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Mark 14:12-16; 22-26

Tertullian noted that the Passover provided a more than usually solemn day for baptisms, because it was the day when, in effect, the Lord’s Passion, into which we are baptised, was completed.

Justin martyr, writing in the second century, described the Eucharist thus: when the president had given thanks aand the congregation assented, the deacons gave to everyone present a portion of the consecrated bread and wine and water. No one was allowed to partake of the Eucharist except ‘one who believes that the things we teach are true, and has received the washing for forgiveness of sins and for rebirth, and who lives according to the way Christ handed down to us.’ He wrote further that:

we do not receive these things as common bread and common drink; but as Jesus Christ Our Saviour being Incarnate by God’s Word took flesh and blood for our salvation, so also we have been taught that the food consecrated by the words of prayer which comes from him, from which our flesh and blood are nourished by transformation, is the flesh and blood of that Incarnate Jesus 

This was the teaching passed down by the Apostles, and it was what Christians had always done. This, Irenaeus also confirmed:

This is what the Church has received from the Apostles and throughout the world offers to God, who affords us nourishment as the first fruits of his gifts in the New Testament

Tertullian refutes the heresy of Marcion, who had taught that the bread was simply a symbol. It was Jesus who died for us, and he gives us his body. On Marcion’s theory it would not, Tertullian adds, have mattered if the bread had been crucified for us:

But in that case why would we need to call his body bread? Why not rather cone up with some more interesting edible thing, like a melon, which maybe Marcion had in place of a heart!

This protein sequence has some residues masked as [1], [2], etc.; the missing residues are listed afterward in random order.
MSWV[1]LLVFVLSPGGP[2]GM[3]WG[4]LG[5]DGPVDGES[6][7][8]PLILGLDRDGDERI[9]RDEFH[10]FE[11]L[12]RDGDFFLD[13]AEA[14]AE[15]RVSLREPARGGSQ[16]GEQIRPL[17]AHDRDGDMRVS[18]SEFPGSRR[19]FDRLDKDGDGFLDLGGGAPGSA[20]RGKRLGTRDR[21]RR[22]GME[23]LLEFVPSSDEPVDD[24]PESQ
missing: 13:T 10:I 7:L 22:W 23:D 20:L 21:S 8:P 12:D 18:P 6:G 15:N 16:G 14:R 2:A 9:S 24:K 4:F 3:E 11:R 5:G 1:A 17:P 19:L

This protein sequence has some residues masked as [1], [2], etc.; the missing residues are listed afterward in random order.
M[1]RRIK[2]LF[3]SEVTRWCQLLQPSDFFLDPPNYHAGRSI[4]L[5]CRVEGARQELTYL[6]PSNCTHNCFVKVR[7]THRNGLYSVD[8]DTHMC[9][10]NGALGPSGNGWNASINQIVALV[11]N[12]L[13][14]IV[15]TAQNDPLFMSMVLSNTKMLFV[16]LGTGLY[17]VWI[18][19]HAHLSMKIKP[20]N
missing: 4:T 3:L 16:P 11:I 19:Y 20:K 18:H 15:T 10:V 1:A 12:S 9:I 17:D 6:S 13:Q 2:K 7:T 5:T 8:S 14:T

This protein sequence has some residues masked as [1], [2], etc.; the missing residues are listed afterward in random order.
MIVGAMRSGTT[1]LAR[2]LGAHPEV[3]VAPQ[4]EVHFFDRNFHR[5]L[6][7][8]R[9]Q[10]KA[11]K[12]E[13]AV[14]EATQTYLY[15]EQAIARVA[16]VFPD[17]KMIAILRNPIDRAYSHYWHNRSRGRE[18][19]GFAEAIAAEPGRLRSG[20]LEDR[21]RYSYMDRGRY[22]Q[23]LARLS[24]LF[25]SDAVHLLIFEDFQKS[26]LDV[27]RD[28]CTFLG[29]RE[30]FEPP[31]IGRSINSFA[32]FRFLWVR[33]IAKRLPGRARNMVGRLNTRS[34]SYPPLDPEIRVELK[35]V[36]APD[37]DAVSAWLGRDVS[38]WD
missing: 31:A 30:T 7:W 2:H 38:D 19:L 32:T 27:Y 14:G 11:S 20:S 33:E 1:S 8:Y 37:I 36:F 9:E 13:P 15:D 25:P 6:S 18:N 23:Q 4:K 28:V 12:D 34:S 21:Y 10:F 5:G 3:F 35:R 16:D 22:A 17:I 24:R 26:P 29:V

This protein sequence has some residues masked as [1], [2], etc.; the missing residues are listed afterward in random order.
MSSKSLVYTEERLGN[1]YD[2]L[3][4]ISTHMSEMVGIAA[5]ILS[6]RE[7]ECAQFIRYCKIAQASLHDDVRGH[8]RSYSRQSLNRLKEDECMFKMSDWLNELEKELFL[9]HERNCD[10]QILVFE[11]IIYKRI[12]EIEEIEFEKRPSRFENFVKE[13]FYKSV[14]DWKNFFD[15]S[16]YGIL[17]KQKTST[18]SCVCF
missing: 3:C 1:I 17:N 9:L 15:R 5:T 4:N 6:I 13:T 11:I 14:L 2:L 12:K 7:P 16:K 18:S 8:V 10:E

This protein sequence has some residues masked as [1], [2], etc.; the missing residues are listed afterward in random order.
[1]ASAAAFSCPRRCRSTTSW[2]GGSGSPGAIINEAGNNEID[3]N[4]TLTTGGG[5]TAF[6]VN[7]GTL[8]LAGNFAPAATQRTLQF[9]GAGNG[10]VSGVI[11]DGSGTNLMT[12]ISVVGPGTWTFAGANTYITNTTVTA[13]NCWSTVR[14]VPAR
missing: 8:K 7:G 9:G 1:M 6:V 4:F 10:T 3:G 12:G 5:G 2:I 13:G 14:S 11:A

St John Damascene comments that as humans have a compound nature – body and spirit – it is appropriate that the new birth corresponds to that compound, and that the food of faith should, likewise, be compound. We were given a birth by water and the Spirit, that is, in holy baptism and then with the food of life which is Our Lord Jesus Christ, who, on the night he was betrayed, offered up a new covenant to his disciples and, through them, to all who believe in Him.

St Ambrose wrote that before the words of Christ, the chalice was full of wine, but when the words had been spoken, the blood in effect redeems the people:

So behold in what great respects the expression of Christ is able to change all things. Then the Lord Himself testified to us that we receive His body and blood. Should we doubt, at all, about his faith and testimony?

From the beginning until now, the holy sacrifice has been conducted in this way, and shall be until He shall come again to redeem the living and the dead, and to establish the kingdom which shall have no end.